Bentley Little – The Association Book Review

There is something distinctively creepy about small towns that like to meddle in your business. Harvest Home by Tom Tryon (1973) had a nice approach to it and Bentley Little brings his own spin to meddling neighbors.

The story follows Barry and Maureen moving into the house of their dreams in Utah’s beautiful Bonita Vista. It didn’t bother them that they had to join a homeowner’s association. They just never realized the Association would invade every aspect of their lives and that the penalty for bending the rules could be the death of them…


Congratulations, Barry and Maureen:

You’ve been approved by the Association and are encouraged to move into your exclusive gated community as soon as possible.

Please be aware that we reserve the right to approve your decor, your landscaping, your friends, and your job.

All relationships with neighbors should be avoided.

Any interference from the outside will not be tolerated.

Any attempt to leave will be stopped.

Any infraction of the rules could result in severe fines, physical punishment, or death.
Please send all other inquiries to the house on the hill. Preferably before dark.
P.S. You’re being watched. Sincerely, THE ASSOCIATION


I loved this book. Horror wise, it appeals to the people who despise the constant scrutiny of watchful neighbors, to people who do not live well under the oppressing thumb of authority and to the rebels who do not like to abide by other people’s rules.
While there are some pretty scary developments – including some dead cats, a man with no limbs haunting a forest path and all sorts of other spooky encounters, I feel that the real horror of the book comes from the knowledge that you would have behaved in the same way under the same circumstances and the unease is real.

The tension climbs from the first few moments – when the two new owners are given a written warning for hosting a garage sale on their property. Then their bushes and plants are uprooted for not having had gone through the proper planning stages with the Association. Their cat is killed as there are no pets allowed on the common grounds. Of course there is little to point back to the actual people that make up the Association and Barry feels like he’s being paranoid.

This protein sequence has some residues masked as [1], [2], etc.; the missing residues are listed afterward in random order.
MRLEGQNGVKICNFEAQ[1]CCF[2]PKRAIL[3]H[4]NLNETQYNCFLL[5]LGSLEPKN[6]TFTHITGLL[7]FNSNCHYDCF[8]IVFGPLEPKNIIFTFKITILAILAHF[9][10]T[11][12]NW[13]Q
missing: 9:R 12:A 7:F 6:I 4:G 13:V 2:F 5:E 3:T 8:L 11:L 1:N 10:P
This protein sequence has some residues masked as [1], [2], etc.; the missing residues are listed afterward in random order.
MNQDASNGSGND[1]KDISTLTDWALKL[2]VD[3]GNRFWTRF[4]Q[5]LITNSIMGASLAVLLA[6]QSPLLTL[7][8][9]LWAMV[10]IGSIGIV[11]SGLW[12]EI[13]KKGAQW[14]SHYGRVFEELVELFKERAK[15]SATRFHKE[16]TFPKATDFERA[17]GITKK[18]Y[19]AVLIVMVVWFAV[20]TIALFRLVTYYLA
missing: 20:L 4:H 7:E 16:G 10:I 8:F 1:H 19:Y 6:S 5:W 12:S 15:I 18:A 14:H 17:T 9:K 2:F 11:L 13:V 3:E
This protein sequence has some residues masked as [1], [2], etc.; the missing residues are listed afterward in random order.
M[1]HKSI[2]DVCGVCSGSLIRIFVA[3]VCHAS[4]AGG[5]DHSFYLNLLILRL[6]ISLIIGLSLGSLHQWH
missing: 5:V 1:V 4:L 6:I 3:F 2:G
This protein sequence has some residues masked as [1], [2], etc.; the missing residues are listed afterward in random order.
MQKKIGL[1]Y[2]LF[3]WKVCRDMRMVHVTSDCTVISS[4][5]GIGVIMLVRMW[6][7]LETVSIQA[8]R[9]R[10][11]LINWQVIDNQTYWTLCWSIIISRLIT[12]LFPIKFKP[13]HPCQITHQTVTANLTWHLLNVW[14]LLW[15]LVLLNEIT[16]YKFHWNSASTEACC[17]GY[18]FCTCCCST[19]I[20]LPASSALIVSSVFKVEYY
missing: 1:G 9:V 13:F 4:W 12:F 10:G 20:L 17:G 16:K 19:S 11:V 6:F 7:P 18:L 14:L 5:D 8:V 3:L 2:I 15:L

He gets into a debate with his wife when he receives another warning due to playing music too loud and I think the debate is real and can apply to other areas of life. How much of your personal comfort are you willing to let go of in exchange for living in a secure environment. How many of the personal privileges are you willing to abandon in favor of a Big Brother taking care of you?

Barry is of the opinion that a person can do what he wants in his own home without fear of retribution from an external party. Maureen interjects that a person is entitled to do what they want in their own yard as long as they don’t interfere with other’s people’s way of life. If you play music and it bothers somebody else, you shouldn’t play music.
I agree with both their views but I kept thinking – the forceful application of the neighborhood rules, the policing and the constant snitching and supervision is more like a nanny state where all power has been given to a few privileged people.
There’s no way around it either.

“Because it’s unincorporated. You’re outside the town limits, and since the county maintains only dirt roads, the association is responsible for paving the streets, and all improvements like ditches, abutments what have you. It’s the association that put in the streetlights, that maintains all ditches and storm drains, that will put on any sidewalk or sign.”

This could have made for an amazing short story, or even novella, but coming in at 450+ pages it just dragged towards the end. The main character, Barry, a horror novelist himself, sums it up best in the book with these thoughts:

“He was living in a horror novel. His life had become his work — only he wasn’t sure he could actually sell such oddball shit to readers and have them buy it. Psychotic friends, yes. Ghosts and ageless demons, sure. But a malevolent homeowners’ association that dismembered members for being late with their dues? It was too close to reality to be truly fantastic and thus allow readers to suspend disbelief, yet not realistic enough to be taken seriously on any sort of naturalistic level.”

Read Excerpt: Barnes and Noble excerpt

PS: There is an undead mummy in this book.

PS2: When the association presents itself with a crooked coat-hanger to perform an at-home abortion as per the CCs and Rs of their association guidelines, I was driving and going



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